Brenda's sole Motown LP, 'Every Little Bit Hurts', hastily recorded and released in the wake of her success with this single.It really is just remarkable. Ed Cobb, the Four Preps vocalist, renowned writer and producer who seemingly wrote this on spec for Motown’s LA office, was able to pack the song with a number of great hooks knowing that it didn’t really matter if people couldn’t quite identify, or agree on, what the song’s big hook was (is it the breathy recitation of the title, the Come back to me! bit, the If you will stay with me bit that functions as a kind of chorus leading back to the title, or what?) It didn’t matter because Brenda could sell them all. Which she does. Per standard Motown procedure, Cobb – even as an outsider – would benefit from writing a hit by being awarded the follow-up. He must have been thrilled – not just for the royalty checks, but for the chance to work with Brenda again, to push her voice into new places and ever more twisted positions.

Because this was a hit, unexpected but very welcome, almost making the pop Top Ten and scraping the upper reaches of the independent R&B charts being compiled in Billboard‘s absence.

I say “unexpected”, but that’s probably not true – as I mentioned above, Brenda had the goods, and Berry Gordy was always convinced all his records had the potential to be hits, or they wouldn’t get released. Although according to a few accounts, he wasn’t initially too sure about putting money behind a slow, mopey California-cut waltz, which was quite different from the sort of thing his more established acts were doing at the time; outvoted in a Quality Control meeting and persuaded not to use his veto, he must have been glad to have been talked around.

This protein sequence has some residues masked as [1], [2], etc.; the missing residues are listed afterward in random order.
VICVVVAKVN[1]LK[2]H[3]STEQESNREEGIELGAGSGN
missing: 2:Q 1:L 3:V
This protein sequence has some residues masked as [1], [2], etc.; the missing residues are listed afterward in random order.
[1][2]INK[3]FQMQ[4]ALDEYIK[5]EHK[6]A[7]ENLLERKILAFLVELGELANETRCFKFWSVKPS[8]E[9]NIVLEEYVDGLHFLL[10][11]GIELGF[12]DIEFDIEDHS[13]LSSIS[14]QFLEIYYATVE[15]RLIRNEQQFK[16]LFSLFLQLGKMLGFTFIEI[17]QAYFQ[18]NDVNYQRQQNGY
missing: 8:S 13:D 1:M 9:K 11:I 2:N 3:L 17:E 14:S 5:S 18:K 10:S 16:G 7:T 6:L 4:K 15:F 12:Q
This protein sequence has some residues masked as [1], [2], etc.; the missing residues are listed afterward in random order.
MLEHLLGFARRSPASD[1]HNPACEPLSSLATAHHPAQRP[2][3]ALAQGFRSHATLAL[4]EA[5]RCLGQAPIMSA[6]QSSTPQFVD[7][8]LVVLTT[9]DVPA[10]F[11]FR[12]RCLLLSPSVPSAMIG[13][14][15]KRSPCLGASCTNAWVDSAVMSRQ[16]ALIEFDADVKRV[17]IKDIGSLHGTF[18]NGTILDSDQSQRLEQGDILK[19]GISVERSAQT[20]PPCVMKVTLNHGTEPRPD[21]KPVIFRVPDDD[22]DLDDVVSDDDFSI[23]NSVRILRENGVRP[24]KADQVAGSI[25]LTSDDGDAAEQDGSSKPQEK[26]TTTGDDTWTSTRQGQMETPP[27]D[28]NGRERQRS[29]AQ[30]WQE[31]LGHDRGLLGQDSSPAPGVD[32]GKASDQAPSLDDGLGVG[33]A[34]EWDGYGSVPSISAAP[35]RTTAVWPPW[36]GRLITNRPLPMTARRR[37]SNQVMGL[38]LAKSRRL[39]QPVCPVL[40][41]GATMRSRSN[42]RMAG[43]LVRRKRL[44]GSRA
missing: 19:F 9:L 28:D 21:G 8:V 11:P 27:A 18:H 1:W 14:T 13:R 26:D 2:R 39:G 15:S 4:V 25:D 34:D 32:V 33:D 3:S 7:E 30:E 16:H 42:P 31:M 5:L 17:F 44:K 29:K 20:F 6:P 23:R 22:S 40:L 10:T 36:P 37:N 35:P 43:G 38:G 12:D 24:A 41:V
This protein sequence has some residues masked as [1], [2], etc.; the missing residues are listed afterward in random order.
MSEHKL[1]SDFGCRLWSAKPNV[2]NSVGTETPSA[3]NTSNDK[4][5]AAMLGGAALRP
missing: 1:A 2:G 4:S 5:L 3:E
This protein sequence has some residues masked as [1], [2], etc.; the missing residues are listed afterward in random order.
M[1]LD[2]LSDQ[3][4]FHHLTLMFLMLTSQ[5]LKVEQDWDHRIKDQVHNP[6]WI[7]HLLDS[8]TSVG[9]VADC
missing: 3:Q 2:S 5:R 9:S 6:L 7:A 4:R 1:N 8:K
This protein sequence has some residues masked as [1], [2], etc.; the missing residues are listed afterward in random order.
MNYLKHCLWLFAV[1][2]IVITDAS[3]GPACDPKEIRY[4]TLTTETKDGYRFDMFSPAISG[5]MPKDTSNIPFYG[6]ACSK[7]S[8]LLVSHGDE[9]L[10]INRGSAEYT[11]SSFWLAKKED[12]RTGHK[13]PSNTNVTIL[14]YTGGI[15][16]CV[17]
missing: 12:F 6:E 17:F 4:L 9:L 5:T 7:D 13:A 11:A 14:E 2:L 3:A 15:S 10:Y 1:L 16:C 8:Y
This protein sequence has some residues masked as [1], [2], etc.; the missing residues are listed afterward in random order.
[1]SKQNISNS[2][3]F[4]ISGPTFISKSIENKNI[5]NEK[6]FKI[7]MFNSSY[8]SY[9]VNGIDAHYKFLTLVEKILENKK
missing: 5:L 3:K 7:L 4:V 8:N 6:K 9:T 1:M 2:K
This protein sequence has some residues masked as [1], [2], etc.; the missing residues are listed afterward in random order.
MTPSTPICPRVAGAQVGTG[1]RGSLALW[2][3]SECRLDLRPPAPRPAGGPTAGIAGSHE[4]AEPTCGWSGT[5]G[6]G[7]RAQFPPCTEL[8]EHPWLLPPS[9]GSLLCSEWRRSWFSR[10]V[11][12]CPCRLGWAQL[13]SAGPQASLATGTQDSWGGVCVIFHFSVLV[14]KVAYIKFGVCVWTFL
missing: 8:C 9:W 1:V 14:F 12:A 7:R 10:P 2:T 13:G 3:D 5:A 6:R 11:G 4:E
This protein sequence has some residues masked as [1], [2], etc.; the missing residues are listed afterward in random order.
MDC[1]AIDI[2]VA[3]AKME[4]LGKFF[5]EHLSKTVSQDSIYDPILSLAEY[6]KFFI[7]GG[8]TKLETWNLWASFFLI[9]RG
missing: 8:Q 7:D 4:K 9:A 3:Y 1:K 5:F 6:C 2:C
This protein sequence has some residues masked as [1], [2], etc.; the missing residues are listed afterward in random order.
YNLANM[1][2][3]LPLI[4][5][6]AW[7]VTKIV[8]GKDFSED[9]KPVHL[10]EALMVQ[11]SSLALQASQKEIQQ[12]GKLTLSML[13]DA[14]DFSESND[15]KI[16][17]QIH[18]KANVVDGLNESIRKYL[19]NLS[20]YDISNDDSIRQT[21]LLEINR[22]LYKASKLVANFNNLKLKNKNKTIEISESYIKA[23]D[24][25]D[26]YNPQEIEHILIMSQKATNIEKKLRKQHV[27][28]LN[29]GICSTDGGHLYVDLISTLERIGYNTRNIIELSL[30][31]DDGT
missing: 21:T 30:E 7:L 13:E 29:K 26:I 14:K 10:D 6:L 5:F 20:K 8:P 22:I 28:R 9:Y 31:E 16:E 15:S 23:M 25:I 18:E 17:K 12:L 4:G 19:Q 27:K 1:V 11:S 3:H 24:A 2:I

Brenda became another Motown protegée to move from “future contender” to “rising star”, earning a spot on Dick Clark’s Caravan of Stars tour (and blagging a place at the bottom of the bill for another struggling Motown act to boot; the act chosen, as all Motown trivia buffs know, were a then largely-unknown girl group named the Supremes.)

It must have all seemed quite natural; the record was really good, Brenda was obviously very talented, the songs were in the pipeline, she’d had a good hit and was now in front of a national audience. If you’d have told anyone at Motown that this would end up being her biggest commercial hit, and that the raggedy girl group she pulled up by the bootstraps would rack up twelve Number Ones, they’d probably have laughed in your face.



(I’ve had MY say, now it’s your turn. Agree? Disagree? Leave a comment, or click the thumbs at the bottom there. Dissent is encouraged!)

You’re reading Motown Junkies, an attempt to review every Motown A- and B-side ever released. Click on the “previous” and “next” buttons below to go back and forth through the catalogue, or visit the Master Index for a full list of reviews so far.

(Or maybe you’re only interested in Brenda Holloway? Click for more.)

Shorty Long
“Wind It Up”
Brenda Holloway
“Land Of A Thousand Boys”